My friend Linda asked for gift ideas for her Grandmother, Grace (who is 💯!) I offered to paint something, and she agreed to let me take a swing at a painting of a Peace Rose that Linda has in her yard from her Grandmother.
I was intimidated by the photo for a few reasons:
1) I have never been able to draw a rose. Something about the way the petals wrap around each other and unfurl at the same time, it’s one of those things I never seem to be able to get right.
2) The rose was mostly yellow. I haven’t painted much with yellow yet because I’m intimidated by it. The color is so unique, and so quickly shifts to orange and green, I was worried about getting shadows without turning the whole rose into a Frankenstein colored mess of petals.
3) I have never painted a flower before. Flowers are so delicate, and the petals so thin, I wanted to try to convey the light mass of the petals, but wasn’t sure how to do that.
I started by printing the photo, then altering it to black and white with heavy contrast and printed that. Then, I traced the black and white rose on tracing paper to get a feel for the value structure. I did this a couple of times, trying very deep shadows, very light shadows etc to see what would best represent the rose. It turned out that I would need some very deep shadows to convey the depth of the rose, but very light shadows elsewhere to keep the petals from looking like they were made of concrete.
Then, I sketched the rose free hand on my paper, trying to pay close attention to the values I had decided on. It took a bit of erasing, because I kept losing myself in details. I finally decided to just sketch the highest contrast values, and figured on painting the details.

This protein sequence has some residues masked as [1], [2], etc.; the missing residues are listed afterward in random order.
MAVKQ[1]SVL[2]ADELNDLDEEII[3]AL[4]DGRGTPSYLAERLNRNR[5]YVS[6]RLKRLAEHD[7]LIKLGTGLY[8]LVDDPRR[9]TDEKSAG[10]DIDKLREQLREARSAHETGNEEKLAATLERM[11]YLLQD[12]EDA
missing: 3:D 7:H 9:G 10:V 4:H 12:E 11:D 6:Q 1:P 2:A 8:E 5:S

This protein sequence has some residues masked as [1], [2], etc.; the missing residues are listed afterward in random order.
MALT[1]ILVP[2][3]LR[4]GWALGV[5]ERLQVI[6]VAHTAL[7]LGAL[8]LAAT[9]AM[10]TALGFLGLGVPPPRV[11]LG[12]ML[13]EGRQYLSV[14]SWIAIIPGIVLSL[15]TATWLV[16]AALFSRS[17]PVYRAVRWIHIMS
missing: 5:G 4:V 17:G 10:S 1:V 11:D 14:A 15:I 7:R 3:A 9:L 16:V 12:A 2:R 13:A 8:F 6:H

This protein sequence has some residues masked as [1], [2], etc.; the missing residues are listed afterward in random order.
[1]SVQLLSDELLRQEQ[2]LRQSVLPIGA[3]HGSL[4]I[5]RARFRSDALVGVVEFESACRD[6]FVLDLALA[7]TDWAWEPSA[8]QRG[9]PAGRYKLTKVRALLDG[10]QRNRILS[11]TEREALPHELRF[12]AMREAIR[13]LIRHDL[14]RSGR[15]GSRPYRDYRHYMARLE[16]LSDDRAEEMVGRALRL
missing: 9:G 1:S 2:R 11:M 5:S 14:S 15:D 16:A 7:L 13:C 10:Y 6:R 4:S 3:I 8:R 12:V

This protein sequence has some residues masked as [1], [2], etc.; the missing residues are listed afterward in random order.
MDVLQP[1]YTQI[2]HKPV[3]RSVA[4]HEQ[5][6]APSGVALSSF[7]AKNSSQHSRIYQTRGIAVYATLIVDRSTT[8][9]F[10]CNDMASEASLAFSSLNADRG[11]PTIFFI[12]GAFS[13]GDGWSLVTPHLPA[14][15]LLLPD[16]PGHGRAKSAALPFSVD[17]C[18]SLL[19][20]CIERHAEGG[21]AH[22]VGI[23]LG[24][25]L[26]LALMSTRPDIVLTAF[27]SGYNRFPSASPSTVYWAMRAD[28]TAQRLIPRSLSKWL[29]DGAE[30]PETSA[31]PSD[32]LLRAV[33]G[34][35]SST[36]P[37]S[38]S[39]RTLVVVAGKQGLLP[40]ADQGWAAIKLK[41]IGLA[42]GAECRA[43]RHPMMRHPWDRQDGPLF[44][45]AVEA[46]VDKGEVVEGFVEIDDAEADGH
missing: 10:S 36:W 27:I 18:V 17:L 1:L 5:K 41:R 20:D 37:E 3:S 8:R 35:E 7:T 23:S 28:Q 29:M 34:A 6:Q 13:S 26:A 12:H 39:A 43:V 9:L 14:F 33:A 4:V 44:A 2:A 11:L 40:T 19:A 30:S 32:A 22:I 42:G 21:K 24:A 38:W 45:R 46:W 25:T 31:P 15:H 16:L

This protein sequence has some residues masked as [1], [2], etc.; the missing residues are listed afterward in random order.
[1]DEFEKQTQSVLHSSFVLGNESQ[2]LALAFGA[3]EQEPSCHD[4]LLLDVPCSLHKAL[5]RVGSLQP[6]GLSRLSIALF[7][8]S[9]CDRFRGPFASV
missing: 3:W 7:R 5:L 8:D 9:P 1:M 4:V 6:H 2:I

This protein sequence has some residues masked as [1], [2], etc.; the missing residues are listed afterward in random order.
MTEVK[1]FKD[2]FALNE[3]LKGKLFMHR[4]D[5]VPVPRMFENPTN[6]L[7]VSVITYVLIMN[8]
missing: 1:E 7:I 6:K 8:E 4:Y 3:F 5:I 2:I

Unfortunately, I was a little heavy with the pencil, and some lines are still visible.
After I sketched, I layed down the primary washes, leaving a few areas completely bare in order to give my highlights a lot of room. I knew I would need to blend the yellow into the whites, so I kept the primary washes away from the bright yellows, figuring I could feather the pigment into those areas as I worked on glazing.
After that dried, I glazed in some of the shadows relying almost entirely on quin rose to make shadows (the yellow was hansa yellow.)
The outer petals are red at the edges, so there I used quin rose again at a deeper value, and used quin purple to shadow the red.
After the second glaze, I erased my pencil lines, and removed the masking fluid. I knew I was done with the big washes so I could remove the masking fluid because I would be using a detail brush from then on. This also allowed me to soften the hard edges created by the masking fluid as I layered more pigment down.
One thing I really liked was the ability to glaze quickly without much fear of painting into semi-dry areas. Because the painting consists of a lot of small shapes, I could glaze one petal, then move to the other side of the painting and glaze there while the first one dried. By the time I glazed the fourth or fifth petal, the first was dry enough that I could paint its neighbor without fear over overrun.
When I was finished with glazing the yellows, reds, and purples, I decided to go into some of the areas where there wasn’t enough contrast with a strong thin line of a convenience violet I made. Those tiny lines really added a lot of depth, and I could easily have gone overboard on those. Fortunately, I had to run to the grocery store before Winnie and Norah’s birthday party, so I stopped, and found that was a good place to quit.
So, there. My first flower.